Dear Dr. Walt, what are some tips to improve my sleep? —Wanting to Sleep More in Texas
Dear Slumber Seeker,
Here are some signs that you need improved sleep quality:
It routinely takes you more than 30 minutes to fall asleep after getting into bed.
You regularly wake up more than once per night.
You find yourself staying awake for more than 20 minutes after waking up in the middle of the night.
You spend less than 85 percent of your time in bed asleep.
If any of these are true for you, I’d suggest these “sleep hygiene” steps to improve sleep quality:
Stop watching television or using electronic devices such as a laptop or cell phone at least 30 minutes before bedtime. The blue light emitted from these gadgets can make it difficult to fall asleep.
Set your bedroom thermostat between 60 and 67 degrees Fahrenheit. Sleeping in a room that is either too warm or too cool interferes with your ability to drift off.
Follow a consistent sleep schedule. Having poor bedtime habits, such as going to bed too early (before you’re tired) or too late (when you’re overly tired) can make it more difficult to sleep soundly.
Create a relaxing prebedtime routine, such as taking a bath or reading a book. Brushing one’s teeth, putting on pajamas, and turning off the lights can be signals to the body that it’s time to secrete melatonin, the hormone that helps humans feel sleepy. One study showed people who regularly listened to music to fall asleep dozed off faster with music than without. Engaging in high-energy or stressful activities the hour or so before sleep lowers the odds of an easy transition to sleep.
Limit your alcohol consumption to a maximum of one (women) or two (men) drinks per day because alcohol can disturb sleep.
Avoid chocolate or caffeinated beverages within six to eight hours of bedtime, and no alcohol within three hours of going to bed. Some elderly folks may need to avoid these products up to eight hours before bedtime.
Other suggestions that can help:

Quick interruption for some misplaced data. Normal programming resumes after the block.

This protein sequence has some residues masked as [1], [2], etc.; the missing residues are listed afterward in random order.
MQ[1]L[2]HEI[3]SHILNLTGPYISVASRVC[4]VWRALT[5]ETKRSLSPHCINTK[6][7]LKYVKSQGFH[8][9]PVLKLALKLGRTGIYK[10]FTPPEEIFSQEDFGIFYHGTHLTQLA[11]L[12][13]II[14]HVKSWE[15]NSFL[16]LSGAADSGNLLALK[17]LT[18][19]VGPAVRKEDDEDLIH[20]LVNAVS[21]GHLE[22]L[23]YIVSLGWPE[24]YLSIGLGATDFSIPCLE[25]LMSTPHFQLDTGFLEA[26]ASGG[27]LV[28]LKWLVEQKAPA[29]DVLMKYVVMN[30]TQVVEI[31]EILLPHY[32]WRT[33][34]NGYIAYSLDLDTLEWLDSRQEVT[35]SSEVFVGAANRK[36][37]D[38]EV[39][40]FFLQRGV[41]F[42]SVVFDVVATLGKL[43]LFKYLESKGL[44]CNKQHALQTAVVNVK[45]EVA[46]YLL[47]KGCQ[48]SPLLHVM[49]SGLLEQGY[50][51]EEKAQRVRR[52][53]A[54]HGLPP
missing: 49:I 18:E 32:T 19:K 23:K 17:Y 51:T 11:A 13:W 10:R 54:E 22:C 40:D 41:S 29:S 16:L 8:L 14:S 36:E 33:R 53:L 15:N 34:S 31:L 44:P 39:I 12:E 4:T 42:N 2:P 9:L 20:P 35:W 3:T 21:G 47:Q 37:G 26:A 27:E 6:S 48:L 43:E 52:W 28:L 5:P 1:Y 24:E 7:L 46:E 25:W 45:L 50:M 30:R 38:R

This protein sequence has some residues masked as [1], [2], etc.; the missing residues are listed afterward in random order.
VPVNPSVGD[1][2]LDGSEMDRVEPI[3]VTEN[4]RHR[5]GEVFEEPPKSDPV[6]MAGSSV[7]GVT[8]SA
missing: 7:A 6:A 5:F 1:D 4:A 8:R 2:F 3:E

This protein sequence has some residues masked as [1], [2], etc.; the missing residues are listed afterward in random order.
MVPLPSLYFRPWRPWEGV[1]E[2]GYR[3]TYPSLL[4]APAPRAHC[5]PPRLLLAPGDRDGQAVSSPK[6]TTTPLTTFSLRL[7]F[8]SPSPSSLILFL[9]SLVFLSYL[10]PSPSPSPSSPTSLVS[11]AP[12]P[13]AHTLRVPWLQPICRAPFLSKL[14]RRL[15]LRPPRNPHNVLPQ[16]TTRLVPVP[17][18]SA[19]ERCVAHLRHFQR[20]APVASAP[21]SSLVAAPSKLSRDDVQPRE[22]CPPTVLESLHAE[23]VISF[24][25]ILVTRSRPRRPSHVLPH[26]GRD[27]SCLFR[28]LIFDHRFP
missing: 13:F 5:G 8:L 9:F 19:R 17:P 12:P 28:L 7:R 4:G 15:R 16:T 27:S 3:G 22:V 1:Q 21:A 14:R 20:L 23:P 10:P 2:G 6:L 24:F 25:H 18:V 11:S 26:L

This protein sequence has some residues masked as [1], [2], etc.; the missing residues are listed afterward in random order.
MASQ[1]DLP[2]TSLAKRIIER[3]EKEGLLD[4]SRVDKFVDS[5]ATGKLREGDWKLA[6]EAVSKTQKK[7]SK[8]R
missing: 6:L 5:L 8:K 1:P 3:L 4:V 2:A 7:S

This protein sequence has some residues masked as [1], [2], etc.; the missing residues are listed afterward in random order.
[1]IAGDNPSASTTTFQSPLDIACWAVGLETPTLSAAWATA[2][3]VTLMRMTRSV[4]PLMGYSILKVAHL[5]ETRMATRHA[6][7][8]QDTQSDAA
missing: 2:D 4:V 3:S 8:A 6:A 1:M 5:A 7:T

Be consistent. Get up at the same time each morning, including on the weekends.
Make sure your bedroom is quiet, dark, and relaxing.
Remove electronic devices, such as TVs, computers, and smartphones, from the bedroom.
Avoid large meals before bedtime
Being physically active during the day, but well before bedtime, can help you fall asleep more easily at night.
Two other interesting items have been found recently.
First, bedtime worry, including worrying about incomplete future tasks, is a significant contributor to difficulty falling asleep. Simply taking a moment to write or journal about your worries can help you fall asleep. The more specifically you write your to-do list, the faster you’ll fall asleep. In other words, writing down worries can stop worrying that can wake you during the night, reduce stress levels, strengthen your memory, and eliminate distractions.
Second, a small study reported that flannel pajamas might actually help sleep, possibly by better regulating body temperature.
Also see my blog from yesterday, June 29, 2022, “Research highlights the best insomnia therapies.”
Last, but far from least, is the fact that improving your spiritual health may improve your sleep.
Researchers report that those who believe in salvation and feel they have an unshakable relationship with God tend to sleep longer, fall asleep faster, and feel more rested in the morning.
This makes intuitive sense. People who believe they’re secure in their personal relationship with God and will go to heaven when they die simply sleep better.
In addition, regular church attendees seem to cope better with negative life events, and, ultimately, have better quality sleep.
In addition, frequent reading of Scripture, prayer, journaling, and being grateful for one’s blessings can also reduce stress and facilitate sound sleep.
Like all people, Christians may not understand why misfortunes or storms occur but nevertheless sleep better at night knowing that they are under the watchful eye of a Father in Heaven who, at the end of each day, remains deeply concerned with our eternal well-being.